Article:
Sports Betting giant Draftkings announces a gigantic mega-deal worth over $3B Plus.

Draftkings announced that in the early part of 2020 they are taking their sports betting company, and going public. They have signed a huge deal with the acquisition firm Diamond Eagle and SBTech which is a sport betting technology company. The deal will net the DraftKings over $3.3 billion dollars. It’s the biggest deal of its kind in the entire sports betting industry.

DraftKings also was able to get new investment money from three major players in the field. A total of $300 million in new investment money was procured from Franklin Templeton, Capital Research and Management and Wellington Management. The co-founder and current CEO of DraftKings Jason Robins will be in charge of the company’s debut on the Nasdaq exchange. SBTech will stay on with DrafKings in an advisory capacity after the sports betting giant goes public.

This Deal Will Enable DraftKings The Only Vertically Integrated Sports Betting Company

Harry Sloan a managing partner of Diamond Eagle, said that before this deal DraftKings was the premier sports betting company already. Sloan said on Monday, “With the full integration of SBTech’s technology and innovative product expertise coupled with the right capitalization, DraftKings will be in the position to continue it’s ambitious expansion plans in the United States.” DraftKings first dipped into the industry with daily fantasy sports in 2012. They immediately became a force to be reckoned with. They staked their claim and was the company that had their eye on the prize from day one.

DraftKings maintains over 60% of the fantasy sports industry, That encompasses their platform in 43 states and eight international markets, according to company data that was released on Monday. Since the Supreme Court overruled a sports betting ban in 2018, 13 states have sports betting up and running. Several other states have sport betting bills on the legislative agendas for 2020. DraftKings was contemplating a merger with Fanduel in 2016.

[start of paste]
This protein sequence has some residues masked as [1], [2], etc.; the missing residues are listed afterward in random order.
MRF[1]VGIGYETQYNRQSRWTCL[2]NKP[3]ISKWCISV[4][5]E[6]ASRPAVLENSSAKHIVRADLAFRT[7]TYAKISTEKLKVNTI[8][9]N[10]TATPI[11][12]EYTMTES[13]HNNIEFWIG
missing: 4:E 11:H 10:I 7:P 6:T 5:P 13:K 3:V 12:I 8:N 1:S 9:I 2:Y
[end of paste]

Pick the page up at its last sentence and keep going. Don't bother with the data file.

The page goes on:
DraftKings CEO Jason Robins Said Everything Happens In Time For A Reason

The deal was nicked by antitrust regulators before any type of merger could go through. DraftKings CEO Jason Robins said ‘on Monday of the prior attempted merger, it didn’t go through for a reason, and now we are on to bigger and better innovative movements.’ After DraftKings rolls out its debut on the Nasdaq in 2020, the company co-founders will continue to work as a team Robins said.

Robins, Matt Kalish and Paul Liberman, lifelong friends from the Boston area founded the company in 2012. In under eight years Robins said ‘we have been able to do things in the industry, that even we thought would be far reaching. We never got distracted and always focused on our beginning goals and stuck with the plan, and it’s paid off.’

The new year could bring winners and losers when companies go public. This year, there have been a few big companies that had to back peddle after going public like Uber. Robins and his team remain optimistic. We never say ‘this is it, there is always a lot more that has to be done.’